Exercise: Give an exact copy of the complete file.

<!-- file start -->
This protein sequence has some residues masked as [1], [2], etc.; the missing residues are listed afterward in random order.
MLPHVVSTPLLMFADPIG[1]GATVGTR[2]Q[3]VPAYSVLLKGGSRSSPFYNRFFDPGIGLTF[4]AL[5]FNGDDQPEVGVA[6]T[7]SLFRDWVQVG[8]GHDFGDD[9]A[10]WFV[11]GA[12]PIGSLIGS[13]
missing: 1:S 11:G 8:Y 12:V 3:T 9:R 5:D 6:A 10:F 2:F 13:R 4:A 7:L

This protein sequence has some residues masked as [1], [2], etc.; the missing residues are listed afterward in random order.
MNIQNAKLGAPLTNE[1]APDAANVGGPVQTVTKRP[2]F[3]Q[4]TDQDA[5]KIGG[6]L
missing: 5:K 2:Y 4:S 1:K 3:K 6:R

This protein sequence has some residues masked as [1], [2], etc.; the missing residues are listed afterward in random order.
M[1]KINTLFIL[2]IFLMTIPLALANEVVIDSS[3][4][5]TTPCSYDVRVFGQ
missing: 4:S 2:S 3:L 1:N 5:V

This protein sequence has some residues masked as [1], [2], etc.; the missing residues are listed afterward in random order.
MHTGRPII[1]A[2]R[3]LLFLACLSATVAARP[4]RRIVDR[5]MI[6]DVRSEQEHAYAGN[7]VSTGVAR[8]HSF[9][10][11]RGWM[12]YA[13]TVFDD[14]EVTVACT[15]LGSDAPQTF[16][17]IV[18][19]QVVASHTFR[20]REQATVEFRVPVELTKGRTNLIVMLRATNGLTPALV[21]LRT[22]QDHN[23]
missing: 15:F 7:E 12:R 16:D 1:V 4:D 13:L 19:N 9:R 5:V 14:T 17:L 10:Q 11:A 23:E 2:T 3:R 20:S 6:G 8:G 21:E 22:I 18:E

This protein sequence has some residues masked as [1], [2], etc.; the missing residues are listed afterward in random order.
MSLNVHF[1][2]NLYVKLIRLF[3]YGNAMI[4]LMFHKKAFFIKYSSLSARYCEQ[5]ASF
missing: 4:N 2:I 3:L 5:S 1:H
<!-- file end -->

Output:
This protein sequence has some residues masked as [1], [2], etc.; the missing residues are listed afterward in random order.
MLPHVVSTPLLMFADPIG[1]GATVGTR[2]Q[3]VPAYSVLLKGGSRSSPFYNRFFDPGIGLTF[4]AL[5]FNGDDQPEVGVA[6]T[7]SLFRDWVQVG[8]GHDFGDD[9]A[10]WFV[11]GA[12]PIGSLIGS[13]
missing: 1:S 11:G 8:Y 12:V 3:T 9:R 5:D 6:A 10:F 2:F 13:R 4:A 7:L

This protein sequence has some residues masked as [1], [2], etc.; the missing residues are listed afterward in random order.
MNIQNAKLGAPLTNE[1]APDAANVGGPVQTVTKRP[2]F[3]Q[4]TDQDA[5]KIGG[6]L
missing: 5:K 2:Y 4:S 1:K 3:K 6:R

This protein sequence has some residues masked as [1], [2], etc.; the missing residues are listed afterward in random order.
M[1]KINTLFIL[2]IFLMTIPLALANEVVIDSS[3][4][5]TTPCSYDVRVFGQ
missing: 4:S 2:S 3:L 1:N 5:V

This protein sequence has some residues masked as [1], [2], etc.; the missing residues are listed afterward in random order.
MHTGRPII[1]A[2]R[3]LLFLACLSATVAARP[4]RRIVDR[5]MI[6]DVRSEQEHAYAGN[7]VSTGVAR[8]HSF[9][10][11]RGWM[12]YA[13]TVFDD[14]EVTVACT[15]LGSDAPQTF[16][17]IV[18][19]QVVASHTFR[20]REQATVEFRVPVELTKGRTNLIVMLRATNGLTPALV[21]LRT[22]QDHN[23]
missing: 15:F 7:E 12:R 16:D 1:V 4:D 13:L 19:N 9:R 5:V 14:T 17:L 10:Q 11:A 23:E 2:T 3:R 20:S 6:G 8:G 21:E 22:I 18:E

This protein sequence has some residues masked as [1], [2], etc.; the missing residues are listed afterward in random order.
MSLNVHF[1][2]NLYVKLIRLF[3]YGNAMI[4]LMFHKKAFFIKYSSLSARYCEQ[5]ASF
missing: 4:N 2:I 3:L 5:S 1:H